Chandy Bounkhoun, Plaintiff,  v.  Steven E. Barnes, Esq. et al., Defendants. No. 15-CV-631A.
United States District Court, W.D. New York.  April 11, 2017 is a stunning new decision from the Western District of New York.  Magistrate Scott takes us from Medieval England to colonial times to look at the the criminal law underpinnings of Judiciary Law § 487.

“Plaintiff Chandy Bounkhoun suffered permanent blindness in one eye when she was struck by a rock thrown from a lawnmower that her landlord was using. Plaintiff retained defendants Steven E. Barnes, Esq., Ross M. Cellino, Esq., Christopher D. D’Amato, Esq., and Cellino & Barnes, P.C. to pursue a personal injury action against the landlord. The case went to trial and ended in a defense verdict; under the terms of a high-low agreement, plaintiff was awarded $25,000 minus costs and fees.”

“N.Y. Jud. L. § 487 (Westlaw 2017). “[S]ection 487 is not a codification of a common-law cause of action for fraud. Rather, section 487 is a unique statute of ancient origin in the criminal law of England. The operative language at issue—`guilty of any deceit’—focuses on the attorney’s intent to deceive, not the deceit’s success. . . . Further, to limit forfeiture under section 487 to successful deceits would run counter to the statute’s evident intent to enforce an attorney’s special obligation to protect the integrity of the courts and foster their truth-seeking function.” Amalfitano v. Rosenberg, 903 N.E.2d 265, 268 (N.Y. 2009) (“NY Amalfitano“) (citation omitted). The operative language from Amalfitano is the same operative language that plaintiff invoked in paragraph 59 of the amended complaint, and it merits a closer look. What Section 487 proscribes, and what remedies it makes available, will help the Court determine the sufficiency of Count III.”

“The first term in Section 487(1) that requires closer examination is the term “deceit.” New York’s Judiciary Law does not define the term as used in any of its sections, including Section 487. That said, the New York Court of Appeals in NY Amalfitano traced the use of the term “deceit” in Section 487 all the way back to Magna Carta and noted the consistent understanding of that term as applied to attorneys representing clients in litigation. Specifically, the New York Court of Appeals quoted with approval two principles from an old Appellate Division case that interpreted a predecessor statute with substantially identical language.[3] The first principle is that the prohibition against deceit in Section 487 and its ancestors applies to attorneys, “a peculiar class of citizens, from whom the law exacts a reasonable degree of skill, and the utmost good faith in the conduct and management of the business intrusted to them . . . To mislead the court or a party is to deceive it.” NY Amalfitano, 903 N.E.2d at 268 (ellipsis in original) (quoting Looff v. Lawton, 14 Hun 588, 589 (N.Y. App. Div. 1878)). The second principle is that “deceit” for purposes of Section 487 is more expansive than the meaning that developed under the common law. Since the New York Court of Appeals embraced the understanding of “deceit” from Looff, a full passage from that case is appropriate here. In Looff, the plaintiffs owned a parcel of real estate that they wanted to sell. They retained an attorney, who in short told them that their title was bad and that the sale would require judicial proceedings that netted the attorney a significant amount in costs and fees. The plaintiffs sued to recover the costs and fees, claiming that the attorney deceived them about the quality of their title. The trial court dismissed the case for failure to state a sufficient cause of action, but the Appellate Division reversed. Here is what the Appellate Division said about how the predecessor in question operated to expand the concept of attorney deceit beyond the bounds of the common law”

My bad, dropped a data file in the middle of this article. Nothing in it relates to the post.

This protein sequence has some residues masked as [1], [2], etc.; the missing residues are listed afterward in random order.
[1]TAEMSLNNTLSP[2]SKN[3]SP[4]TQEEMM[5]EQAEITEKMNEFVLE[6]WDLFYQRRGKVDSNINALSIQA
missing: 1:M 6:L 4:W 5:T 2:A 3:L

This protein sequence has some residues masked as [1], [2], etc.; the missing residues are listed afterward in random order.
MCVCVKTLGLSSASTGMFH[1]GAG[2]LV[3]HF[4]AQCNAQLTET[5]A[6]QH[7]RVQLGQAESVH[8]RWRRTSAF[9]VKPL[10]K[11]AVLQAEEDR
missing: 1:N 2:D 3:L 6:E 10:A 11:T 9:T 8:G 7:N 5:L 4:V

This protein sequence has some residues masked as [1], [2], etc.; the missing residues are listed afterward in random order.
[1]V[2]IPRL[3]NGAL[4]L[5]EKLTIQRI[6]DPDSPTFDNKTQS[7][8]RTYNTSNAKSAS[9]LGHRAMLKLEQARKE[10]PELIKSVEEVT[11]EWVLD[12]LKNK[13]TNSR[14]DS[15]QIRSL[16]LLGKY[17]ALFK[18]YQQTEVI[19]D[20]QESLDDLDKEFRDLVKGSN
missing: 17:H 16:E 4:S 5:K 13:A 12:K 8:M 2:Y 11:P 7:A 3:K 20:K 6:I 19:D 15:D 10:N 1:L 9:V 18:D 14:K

We will continue this tomorrow.